Getting Used To The Device


It can take time to become used to a CPAP device. The first few nights of CPAP therapy are often the hardest. Some patients may sleep less or not sleep well at the start of the treatment.


Patients who are having problems may tend not to use CPAP for the whole night, or even stop using the device. However, it is important to use the machine for the entire night or for as long as possible.




Common complaints include:

  • A feeling of being closed in (claustrophobia)

  • Chest muscle discomfort, which usually goes away after a while

  • Eye irritation

  • Irritation and sores over the bridge of the nose

  • Nasal congestion and sore or dry mouth

  • Noise that interferes with sleep (although most machines are quiet)

  • Nosebleeds

  • Upper respiratory infections




Many of these problems can be helped or prevented
by the following methods:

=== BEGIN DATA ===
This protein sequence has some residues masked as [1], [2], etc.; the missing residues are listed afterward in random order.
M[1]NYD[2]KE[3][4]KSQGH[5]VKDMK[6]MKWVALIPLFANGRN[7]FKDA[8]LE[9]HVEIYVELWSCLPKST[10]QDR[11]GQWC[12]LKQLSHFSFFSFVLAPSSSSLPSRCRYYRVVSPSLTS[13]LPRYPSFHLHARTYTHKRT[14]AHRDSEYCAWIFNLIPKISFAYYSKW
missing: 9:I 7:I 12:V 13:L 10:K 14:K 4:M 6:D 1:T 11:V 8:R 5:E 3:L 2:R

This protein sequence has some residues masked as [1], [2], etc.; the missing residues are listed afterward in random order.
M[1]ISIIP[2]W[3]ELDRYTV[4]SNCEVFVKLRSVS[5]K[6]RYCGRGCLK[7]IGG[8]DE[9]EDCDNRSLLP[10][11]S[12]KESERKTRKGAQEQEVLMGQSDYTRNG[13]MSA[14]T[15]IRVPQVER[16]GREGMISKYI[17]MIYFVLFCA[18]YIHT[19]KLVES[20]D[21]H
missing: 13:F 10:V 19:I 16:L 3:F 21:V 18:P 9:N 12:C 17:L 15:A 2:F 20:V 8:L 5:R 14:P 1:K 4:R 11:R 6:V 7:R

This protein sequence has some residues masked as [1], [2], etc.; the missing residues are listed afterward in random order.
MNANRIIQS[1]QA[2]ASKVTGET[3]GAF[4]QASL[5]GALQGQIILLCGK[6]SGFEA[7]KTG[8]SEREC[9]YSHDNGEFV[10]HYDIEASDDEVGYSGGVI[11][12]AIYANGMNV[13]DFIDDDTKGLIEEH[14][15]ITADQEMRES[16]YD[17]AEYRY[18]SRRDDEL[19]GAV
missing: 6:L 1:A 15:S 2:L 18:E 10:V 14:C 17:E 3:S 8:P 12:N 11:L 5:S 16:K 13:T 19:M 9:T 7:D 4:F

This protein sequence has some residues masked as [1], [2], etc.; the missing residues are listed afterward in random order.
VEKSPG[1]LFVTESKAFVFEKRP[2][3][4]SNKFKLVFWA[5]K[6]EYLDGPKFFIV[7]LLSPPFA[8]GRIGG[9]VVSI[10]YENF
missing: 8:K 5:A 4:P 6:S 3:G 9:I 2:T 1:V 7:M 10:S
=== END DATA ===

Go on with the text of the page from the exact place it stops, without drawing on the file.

• Ask your doctor or therapist about using a mask that is lightweight and cushioned. Some masks are used only around or inside the nostrils.

  • Make sure the mask fits correctly. It should not be too tight or too loose, and it should not leak any air.

  • Try nasal salt water sprays for a stuffed nose.

  • Use a humidifier to help with dry skin or nasal passages.

  • Keep your CPAP equipment clean.

  • Place your CPAP machine underneath your bed.


Your doctor or therapist can lower the pressure on the CPAP machine and then increase it again at a slow pace. Some new machines can automatically adjust to the pressure that is needed.

Alternative Names:


Continuous positive airway pressure; CPAP; Bilevel positive airway pressure; BiPAP; Autotitrating positive airway pressure; APAP; nCPAP